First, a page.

The African Continental Free Trade Agreement (AfCTA) will begin operations in January 2021, although trading was originally planned for July 1, 2020, but was delayed due to the coronavirus pandemic. According to the BBC, negotiations resumed this week between countries to deal with final sticking points around rules of origin and market access.
The Agreement establishing the AfCFTA was signed in March 2018 in Kigali Rwanda, following the conclusion of the main legal texts. 54 Member States of the African Union have signed, and 30 countries have deposited their instruments of ratification with the Chairperson of the African Union Commission.
The main objectives of the AfCFTA are to create a single market for goods and services, facilitate the movement of persons, promote industrial development and sustainable and inclusive socio-economic growth, and resolve the issue of multiple memberships, under agenda 2063. It lays a foundation for the establishment, in the future, of a Continental Common Market.
The implementation of the agreement suffered an initial setback when the continent’s biggest economy, Nigeria, delayed signing the agreement. Analysts were of the view that had Nigeria failed to rectify the deal, the Pan African free trade zone would have been stillborn.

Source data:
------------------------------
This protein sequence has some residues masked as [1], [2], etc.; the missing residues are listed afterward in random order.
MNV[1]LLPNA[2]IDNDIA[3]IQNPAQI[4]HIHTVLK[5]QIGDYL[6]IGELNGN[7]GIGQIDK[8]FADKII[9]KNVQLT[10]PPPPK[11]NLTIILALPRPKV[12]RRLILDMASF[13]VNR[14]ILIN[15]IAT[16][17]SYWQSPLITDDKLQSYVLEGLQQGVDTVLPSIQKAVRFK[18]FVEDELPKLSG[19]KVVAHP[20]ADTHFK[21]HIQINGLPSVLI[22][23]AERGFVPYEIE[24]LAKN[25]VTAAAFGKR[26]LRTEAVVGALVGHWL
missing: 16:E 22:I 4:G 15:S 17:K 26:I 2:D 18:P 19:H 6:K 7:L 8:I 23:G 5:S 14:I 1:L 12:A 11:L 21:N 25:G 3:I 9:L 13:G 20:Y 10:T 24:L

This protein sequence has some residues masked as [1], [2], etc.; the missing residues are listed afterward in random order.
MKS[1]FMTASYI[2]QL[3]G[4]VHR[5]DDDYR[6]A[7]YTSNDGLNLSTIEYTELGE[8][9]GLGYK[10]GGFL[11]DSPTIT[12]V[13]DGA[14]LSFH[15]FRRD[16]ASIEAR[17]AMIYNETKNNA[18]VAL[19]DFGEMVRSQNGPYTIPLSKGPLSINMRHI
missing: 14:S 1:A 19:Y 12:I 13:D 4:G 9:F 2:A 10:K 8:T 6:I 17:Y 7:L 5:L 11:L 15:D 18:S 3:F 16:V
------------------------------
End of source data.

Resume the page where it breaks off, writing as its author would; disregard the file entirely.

Regional integration in Africa has been hampered by the lack of political will exhibited by member states, political instability, the multiplicity of memberships to Regional Economic Communities (RECs) and inadequate funding among others.
According to the African Union (AU), intra-African trade is estimated to increase by 52.3 percent (US$34.6 billion) under the AfCFTA, compared to the current arrangement without AfCFTA. The free trade area will cover a market of 1.2 billion people and a gross domestic product (GDP) of US$2.5 trillion, across 54 member states. The continental trading bloc is expected to be the world’s largest free trade area since the formation of the World Trade Organization (WTO) in terms of the number of participating states.
In August, Ghana handed over the Secretariat of AfCFTA to the Chairperson of the African Union Commission, Moussa Faki Mahamat, at a ceremony in Accra. President Nana Akufo-Addo, who supervised the handing over ceremony, also announced at the event the provision of a residential accommodation to serve as the official residence of the Secretary-General of the AfCFTA.
In a statement, he said Africa’s prosperity depends largely on intra-African trade. “Increase in trade is the surest way to deepen regional integration in Africa. “We are now the world’s largest free trade area since the formation of the World Trade Organization, and we must make it count.”